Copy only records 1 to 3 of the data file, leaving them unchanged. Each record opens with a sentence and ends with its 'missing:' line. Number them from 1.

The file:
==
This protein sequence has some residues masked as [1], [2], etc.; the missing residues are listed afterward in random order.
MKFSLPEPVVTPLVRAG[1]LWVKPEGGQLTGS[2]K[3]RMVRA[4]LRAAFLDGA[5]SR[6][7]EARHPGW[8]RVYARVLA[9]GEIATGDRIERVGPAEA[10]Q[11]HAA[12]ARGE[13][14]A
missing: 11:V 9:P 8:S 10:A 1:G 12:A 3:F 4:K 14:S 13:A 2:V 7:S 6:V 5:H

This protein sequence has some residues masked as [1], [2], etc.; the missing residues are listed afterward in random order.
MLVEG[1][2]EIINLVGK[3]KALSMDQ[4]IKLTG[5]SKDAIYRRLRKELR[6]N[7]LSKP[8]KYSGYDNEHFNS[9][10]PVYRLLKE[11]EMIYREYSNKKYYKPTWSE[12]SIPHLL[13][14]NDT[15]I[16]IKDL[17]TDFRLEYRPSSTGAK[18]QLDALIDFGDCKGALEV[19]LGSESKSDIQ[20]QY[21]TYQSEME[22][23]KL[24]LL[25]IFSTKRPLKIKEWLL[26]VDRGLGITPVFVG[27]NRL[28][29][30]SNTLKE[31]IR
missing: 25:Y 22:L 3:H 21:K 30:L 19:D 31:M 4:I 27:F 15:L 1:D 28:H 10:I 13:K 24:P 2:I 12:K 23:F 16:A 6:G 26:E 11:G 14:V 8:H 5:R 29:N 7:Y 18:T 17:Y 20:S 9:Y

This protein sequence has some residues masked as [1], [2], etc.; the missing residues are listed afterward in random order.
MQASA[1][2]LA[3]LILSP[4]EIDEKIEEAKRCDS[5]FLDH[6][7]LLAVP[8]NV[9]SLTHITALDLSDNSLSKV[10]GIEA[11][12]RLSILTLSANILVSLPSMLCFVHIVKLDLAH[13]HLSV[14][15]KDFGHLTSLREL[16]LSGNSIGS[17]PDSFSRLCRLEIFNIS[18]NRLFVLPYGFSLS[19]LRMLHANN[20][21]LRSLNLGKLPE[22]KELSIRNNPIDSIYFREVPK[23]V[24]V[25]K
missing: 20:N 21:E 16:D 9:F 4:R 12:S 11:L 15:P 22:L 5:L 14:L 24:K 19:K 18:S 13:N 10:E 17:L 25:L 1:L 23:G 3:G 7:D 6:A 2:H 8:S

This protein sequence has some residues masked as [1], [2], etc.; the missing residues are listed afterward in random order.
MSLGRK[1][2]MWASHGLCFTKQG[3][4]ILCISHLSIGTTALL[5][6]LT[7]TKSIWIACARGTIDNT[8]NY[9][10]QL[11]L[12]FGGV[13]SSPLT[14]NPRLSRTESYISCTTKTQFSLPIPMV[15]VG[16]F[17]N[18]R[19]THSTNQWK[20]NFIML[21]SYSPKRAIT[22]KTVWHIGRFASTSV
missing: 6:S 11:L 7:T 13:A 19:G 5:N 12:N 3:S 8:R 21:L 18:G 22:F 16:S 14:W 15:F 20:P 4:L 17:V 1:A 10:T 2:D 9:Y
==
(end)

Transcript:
This protein sequence has some residues masked as [1], [2], etc.; the missing residues are listed afterward in random order.
MKFSLPEPVVTPLVRAG[1]LWVKPEGGQLTGS[2]K[3]RMVRA[4]LRAAFLDGA[5]SR[6][7]EARHPGW[8]RVYARVLA[9]GEIATGDRIERVGPAEA[10]Q[11]HAA[12]ARGE[13][14]A
missing: 11:V 9:P 8:S 10:A 1:G 12:A 3:F 4:K 14:S 13:A 2:V 7:S 6:V 5:H

This protein sequence has some residues masked as [1], [2], etc.; the missing residues are listed afterward in random order.
MLVEG[1][2]EIINLVGK[3]KALSMDQ[4]IKLTG[5]SKDAIYRRLRKELR[6]N[7]LSKP[8]KYSGYDNEHFNS[9][10]PVYRLLKE[11]EMIYREYSNKKYYKPTWSE[12]SIPHLL[13][14]NDT[15]I[16]IKDL[17]TDFRLEYRPSSTGAK[18]QLDALIDFGDCKGALEV[19]LGSESKSDIQ[20]QY[21]TYQSEME[22][23]KL[24]LL[25]IFSTKRPLKIKEWLL[26]VDRGLGITPVFVG[27]NRL[28][29][30]SNTLKE[31]IR
missing: 25:Y 22:L 3:H 21:K 30:L 19:D 31:M 4:I 27:F 15:L 1:D 28:H 10:I 13:K 24:P 2:I 12:K 23:F 16:A 6:G 26:E 11:G 14:V 8:H 5:R 29:N 7:Y 18:T 17:Y 20:S 9:Y

This protein sequence has some residues masked as [1], [2], etc.; the missing residues are listed afterward in random order.
MQASA[1][2]LA[3]LILSP[4]EIDEKIEEAKRCDS[5]FLDH[6][7]LLAVP[8]NV[9]SLTHITALDLSDNSLSKV[10]GIEA[11][12]RLSILTLSANILVSLPSMLCFVHIVKLDLAH[13]HLSV[14][15]KDFGHLTSLREL[16]LSGNSIGS[17]PDSFSRLCRLEIFNIS[18]NRLFVLPYGFSLS[19]LRMLHANN[20][21]LRSLNLGKLPE[22]KELSIRNNPIDSIYFREVPK[23]V[24]V[25]K
missing: 20:N 21:E 16:D 9:F 4:R 12:S 11:L 15:P 22:L 5:L 14:L 24:K 19:K 18:S 13:N 10:E 17:L 25:L 1:L 23:G 3:G 7:D 6:A 2:H 8:S